|Author (Person)||Brustlein, Corentin|
|Publisher||French Institute of International Relations (IFRI)|
|Series Title||IFRI Editorials|
|Publication Date||November 2018|
For decades, Europe has been trying to chart a path away from the military competition and strategic rivalries that brought it to ruins so many times in history. Many European countries have prioritized normative and commercial power over military power to further their interests, and chosen to rely on the United States through the Atlantic Alliance to protect them from neighboring threats. While this choice may have seemed reasonable in the post-Cold War, it is insufficient to protect Europe against the various threats it faces and might face. Over the past years, its immediate neighborhood has seen the resurgence of Russia’s strategic and military ambitions, protracted civil wars in Syria and Libya, and multiple terrorist campaigns. Within both the EU and the Alliance, the rise of populism threatens to weaken dramatically political cohesion and solidarity at a critical time. Donald Trump’s attitude and statements as President of the United States have renewed European concerns about Washington’s long-term orientations and interests in Europe. The two pillars on which European countries have been overwhelmingly relying for their security, the Atlantic Alliance and the advent of a strong norm-based international order favoring multilateralism, have thus both been deeply shaken.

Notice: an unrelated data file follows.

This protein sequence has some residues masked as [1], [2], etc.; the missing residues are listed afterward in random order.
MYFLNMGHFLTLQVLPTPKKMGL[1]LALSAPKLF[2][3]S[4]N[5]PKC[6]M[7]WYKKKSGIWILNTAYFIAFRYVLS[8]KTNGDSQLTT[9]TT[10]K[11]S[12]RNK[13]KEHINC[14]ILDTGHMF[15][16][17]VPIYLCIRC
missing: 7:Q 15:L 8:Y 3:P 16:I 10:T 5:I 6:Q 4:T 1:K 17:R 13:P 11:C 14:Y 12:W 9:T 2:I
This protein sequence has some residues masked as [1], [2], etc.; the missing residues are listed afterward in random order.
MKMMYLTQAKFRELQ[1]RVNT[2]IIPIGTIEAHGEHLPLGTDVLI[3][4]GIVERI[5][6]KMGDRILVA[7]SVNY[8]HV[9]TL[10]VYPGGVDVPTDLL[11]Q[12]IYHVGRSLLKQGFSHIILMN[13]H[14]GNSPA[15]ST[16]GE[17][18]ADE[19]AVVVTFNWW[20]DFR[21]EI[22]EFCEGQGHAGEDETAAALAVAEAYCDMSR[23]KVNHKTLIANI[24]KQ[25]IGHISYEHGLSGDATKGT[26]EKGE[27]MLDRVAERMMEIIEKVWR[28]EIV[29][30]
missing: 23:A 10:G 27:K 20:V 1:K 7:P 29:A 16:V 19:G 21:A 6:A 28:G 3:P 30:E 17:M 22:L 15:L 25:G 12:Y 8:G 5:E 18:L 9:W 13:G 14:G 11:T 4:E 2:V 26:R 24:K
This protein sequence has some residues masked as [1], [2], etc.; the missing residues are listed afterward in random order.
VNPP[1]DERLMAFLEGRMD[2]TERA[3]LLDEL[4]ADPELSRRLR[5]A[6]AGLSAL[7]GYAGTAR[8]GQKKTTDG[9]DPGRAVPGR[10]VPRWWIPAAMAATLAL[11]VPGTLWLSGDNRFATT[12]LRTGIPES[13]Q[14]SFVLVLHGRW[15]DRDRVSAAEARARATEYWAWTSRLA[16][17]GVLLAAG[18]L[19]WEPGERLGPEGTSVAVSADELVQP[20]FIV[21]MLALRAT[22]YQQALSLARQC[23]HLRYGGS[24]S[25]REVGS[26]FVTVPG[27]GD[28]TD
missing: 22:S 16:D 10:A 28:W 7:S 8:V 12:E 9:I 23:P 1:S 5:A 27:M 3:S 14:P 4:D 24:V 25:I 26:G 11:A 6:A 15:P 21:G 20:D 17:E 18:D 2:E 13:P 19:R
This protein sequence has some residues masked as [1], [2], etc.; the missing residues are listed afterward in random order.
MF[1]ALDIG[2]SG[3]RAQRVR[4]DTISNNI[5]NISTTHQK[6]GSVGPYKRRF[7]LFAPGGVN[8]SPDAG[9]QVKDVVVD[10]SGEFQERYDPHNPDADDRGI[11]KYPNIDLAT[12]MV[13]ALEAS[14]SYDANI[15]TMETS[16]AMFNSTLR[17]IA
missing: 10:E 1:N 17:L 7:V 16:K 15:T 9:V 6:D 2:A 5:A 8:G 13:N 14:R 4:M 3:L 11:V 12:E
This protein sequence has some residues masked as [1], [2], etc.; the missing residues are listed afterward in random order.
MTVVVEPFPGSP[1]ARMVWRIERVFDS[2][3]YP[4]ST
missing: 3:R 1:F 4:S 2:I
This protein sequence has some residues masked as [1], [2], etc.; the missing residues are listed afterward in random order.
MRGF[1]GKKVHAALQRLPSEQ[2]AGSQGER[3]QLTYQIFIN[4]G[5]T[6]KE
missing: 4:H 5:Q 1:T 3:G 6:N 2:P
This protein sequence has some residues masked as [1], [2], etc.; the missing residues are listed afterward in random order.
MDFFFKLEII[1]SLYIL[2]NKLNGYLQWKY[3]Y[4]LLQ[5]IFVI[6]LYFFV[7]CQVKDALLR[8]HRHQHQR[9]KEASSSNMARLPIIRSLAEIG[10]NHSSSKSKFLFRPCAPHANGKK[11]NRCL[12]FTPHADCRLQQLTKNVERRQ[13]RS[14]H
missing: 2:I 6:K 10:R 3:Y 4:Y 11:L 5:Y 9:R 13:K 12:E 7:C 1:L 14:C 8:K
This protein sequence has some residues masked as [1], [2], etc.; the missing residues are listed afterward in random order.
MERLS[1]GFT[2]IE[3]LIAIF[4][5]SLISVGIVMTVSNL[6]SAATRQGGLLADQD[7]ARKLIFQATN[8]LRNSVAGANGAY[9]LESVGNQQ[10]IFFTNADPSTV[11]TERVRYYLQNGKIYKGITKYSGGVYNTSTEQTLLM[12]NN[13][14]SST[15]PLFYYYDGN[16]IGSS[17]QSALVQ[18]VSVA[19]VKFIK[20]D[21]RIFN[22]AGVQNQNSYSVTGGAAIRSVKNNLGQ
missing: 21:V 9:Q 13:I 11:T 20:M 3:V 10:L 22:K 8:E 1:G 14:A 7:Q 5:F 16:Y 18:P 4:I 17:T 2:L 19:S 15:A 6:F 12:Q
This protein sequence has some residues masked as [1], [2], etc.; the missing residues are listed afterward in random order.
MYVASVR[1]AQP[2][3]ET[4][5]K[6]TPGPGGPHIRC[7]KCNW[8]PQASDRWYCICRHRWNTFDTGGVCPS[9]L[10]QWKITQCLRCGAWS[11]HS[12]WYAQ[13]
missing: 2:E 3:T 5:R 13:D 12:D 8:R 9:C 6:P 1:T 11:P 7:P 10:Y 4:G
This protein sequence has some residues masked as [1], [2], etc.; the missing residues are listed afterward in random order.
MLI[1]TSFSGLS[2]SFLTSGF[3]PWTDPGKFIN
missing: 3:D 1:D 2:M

|Subject Categories||Security and Defence|
|International Organisations||European Union [EU]|